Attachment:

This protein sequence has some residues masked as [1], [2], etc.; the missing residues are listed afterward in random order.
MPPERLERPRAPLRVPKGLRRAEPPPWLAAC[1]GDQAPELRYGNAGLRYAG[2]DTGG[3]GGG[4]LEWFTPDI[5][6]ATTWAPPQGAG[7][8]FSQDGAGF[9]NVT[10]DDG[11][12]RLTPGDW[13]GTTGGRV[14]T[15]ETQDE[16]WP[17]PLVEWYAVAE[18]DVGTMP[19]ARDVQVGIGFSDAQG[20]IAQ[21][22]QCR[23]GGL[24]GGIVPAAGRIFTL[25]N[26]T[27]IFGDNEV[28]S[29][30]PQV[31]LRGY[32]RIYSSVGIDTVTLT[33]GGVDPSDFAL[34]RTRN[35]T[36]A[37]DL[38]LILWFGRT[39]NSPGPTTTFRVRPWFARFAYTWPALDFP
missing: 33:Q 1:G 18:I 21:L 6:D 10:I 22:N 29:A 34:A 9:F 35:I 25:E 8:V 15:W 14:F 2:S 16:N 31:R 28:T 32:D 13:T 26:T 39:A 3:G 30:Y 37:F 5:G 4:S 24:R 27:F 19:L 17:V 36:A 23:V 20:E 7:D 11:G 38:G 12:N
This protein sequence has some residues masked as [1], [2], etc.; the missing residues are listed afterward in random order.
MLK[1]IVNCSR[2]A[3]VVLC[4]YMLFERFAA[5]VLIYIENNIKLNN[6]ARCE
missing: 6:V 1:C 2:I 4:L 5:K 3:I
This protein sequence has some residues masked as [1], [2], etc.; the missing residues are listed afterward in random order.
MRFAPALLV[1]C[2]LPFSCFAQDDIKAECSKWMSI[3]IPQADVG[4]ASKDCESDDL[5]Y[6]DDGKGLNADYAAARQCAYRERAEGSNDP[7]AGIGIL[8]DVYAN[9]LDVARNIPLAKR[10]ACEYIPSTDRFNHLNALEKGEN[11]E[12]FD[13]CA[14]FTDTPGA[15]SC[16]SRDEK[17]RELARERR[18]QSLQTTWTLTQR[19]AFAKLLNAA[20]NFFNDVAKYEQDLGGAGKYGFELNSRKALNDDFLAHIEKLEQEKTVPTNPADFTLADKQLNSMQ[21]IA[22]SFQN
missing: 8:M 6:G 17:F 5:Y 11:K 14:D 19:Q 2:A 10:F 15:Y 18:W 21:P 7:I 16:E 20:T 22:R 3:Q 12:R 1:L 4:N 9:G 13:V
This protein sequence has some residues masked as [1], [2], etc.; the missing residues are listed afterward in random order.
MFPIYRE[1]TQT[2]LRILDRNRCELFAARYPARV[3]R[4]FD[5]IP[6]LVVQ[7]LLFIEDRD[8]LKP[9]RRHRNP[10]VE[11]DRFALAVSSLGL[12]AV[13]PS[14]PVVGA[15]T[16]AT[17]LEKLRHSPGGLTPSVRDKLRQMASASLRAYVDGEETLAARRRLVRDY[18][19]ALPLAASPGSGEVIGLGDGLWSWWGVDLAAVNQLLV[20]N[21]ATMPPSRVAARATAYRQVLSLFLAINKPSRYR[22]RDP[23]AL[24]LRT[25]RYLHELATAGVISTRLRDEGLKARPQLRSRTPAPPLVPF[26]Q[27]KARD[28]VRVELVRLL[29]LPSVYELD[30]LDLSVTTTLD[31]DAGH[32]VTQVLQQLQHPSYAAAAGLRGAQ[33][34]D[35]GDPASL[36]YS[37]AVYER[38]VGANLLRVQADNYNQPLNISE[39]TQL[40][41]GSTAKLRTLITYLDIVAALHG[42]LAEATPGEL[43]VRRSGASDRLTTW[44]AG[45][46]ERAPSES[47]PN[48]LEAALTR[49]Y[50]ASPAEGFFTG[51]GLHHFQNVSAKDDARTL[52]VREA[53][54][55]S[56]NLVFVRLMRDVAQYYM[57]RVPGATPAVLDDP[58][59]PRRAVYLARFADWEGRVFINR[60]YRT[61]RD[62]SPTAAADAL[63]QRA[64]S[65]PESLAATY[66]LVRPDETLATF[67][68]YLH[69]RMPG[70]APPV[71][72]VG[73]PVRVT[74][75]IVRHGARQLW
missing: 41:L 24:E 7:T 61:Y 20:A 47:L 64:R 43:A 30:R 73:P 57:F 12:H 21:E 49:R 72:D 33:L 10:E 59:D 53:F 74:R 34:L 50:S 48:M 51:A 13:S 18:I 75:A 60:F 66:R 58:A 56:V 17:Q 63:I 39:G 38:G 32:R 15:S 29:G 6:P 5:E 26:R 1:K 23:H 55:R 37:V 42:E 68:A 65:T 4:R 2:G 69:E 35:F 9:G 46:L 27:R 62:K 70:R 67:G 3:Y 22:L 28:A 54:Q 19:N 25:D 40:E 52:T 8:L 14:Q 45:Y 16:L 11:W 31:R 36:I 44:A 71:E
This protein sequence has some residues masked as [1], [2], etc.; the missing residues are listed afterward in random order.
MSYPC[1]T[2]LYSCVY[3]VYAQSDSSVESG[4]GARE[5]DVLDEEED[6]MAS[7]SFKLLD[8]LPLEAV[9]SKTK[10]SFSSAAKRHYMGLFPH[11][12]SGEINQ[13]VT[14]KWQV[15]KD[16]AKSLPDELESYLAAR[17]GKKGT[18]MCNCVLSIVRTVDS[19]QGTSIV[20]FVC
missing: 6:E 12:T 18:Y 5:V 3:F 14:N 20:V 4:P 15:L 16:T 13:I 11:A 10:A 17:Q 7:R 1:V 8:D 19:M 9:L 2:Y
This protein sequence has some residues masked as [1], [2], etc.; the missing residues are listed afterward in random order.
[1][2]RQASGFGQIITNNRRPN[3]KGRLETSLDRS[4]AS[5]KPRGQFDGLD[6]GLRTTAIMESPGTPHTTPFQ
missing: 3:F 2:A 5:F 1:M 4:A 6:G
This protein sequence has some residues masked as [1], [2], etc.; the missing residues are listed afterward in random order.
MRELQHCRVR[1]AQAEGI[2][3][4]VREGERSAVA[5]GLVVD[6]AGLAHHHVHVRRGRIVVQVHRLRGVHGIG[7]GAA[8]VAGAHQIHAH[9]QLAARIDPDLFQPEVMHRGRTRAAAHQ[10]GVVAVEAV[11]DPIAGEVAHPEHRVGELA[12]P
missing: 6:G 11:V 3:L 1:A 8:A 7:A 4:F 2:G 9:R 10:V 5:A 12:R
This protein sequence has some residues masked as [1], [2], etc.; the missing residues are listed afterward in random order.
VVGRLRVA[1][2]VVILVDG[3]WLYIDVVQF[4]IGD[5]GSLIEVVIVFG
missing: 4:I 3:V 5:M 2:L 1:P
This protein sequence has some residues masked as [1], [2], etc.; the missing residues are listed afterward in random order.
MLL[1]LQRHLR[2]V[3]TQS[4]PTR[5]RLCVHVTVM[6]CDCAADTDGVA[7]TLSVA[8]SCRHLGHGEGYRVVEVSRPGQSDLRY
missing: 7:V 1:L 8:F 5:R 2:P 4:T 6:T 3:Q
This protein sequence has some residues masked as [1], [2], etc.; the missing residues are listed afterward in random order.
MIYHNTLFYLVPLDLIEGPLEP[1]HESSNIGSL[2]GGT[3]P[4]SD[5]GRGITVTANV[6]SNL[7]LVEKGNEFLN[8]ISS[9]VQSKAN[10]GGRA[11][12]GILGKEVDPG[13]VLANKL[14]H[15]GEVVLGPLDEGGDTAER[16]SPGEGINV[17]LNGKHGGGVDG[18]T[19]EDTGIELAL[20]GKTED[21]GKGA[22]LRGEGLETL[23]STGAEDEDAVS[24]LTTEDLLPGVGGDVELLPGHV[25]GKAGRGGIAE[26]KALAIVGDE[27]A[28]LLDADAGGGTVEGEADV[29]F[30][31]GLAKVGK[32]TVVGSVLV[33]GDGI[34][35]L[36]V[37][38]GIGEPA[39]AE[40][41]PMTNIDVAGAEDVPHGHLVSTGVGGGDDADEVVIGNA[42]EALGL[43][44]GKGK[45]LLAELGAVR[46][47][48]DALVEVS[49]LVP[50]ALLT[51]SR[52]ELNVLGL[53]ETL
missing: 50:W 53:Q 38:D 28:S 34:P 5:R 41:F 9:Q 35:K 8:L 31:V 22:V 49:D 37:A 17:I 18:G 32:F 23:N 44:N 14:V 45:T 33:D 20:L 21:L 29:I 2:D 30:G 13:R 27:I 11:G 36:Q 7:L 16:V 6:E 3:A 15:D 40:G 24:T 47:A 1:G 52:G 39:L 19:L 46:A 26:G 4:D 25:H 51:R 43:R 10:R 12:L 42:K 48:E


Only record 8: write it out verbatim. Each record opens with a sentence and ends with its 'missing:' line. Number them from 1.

This protein sequence has some residues masked as [1], [2], etc.; the missing residues are listed afterward in random order.
VVGRLRVA[1][2]VVILVDG[3]WLYIDVVQF[4]IGD[5]GSLIEVVIVFG
missing: 4:I 3:V 5:M 2:L 1:P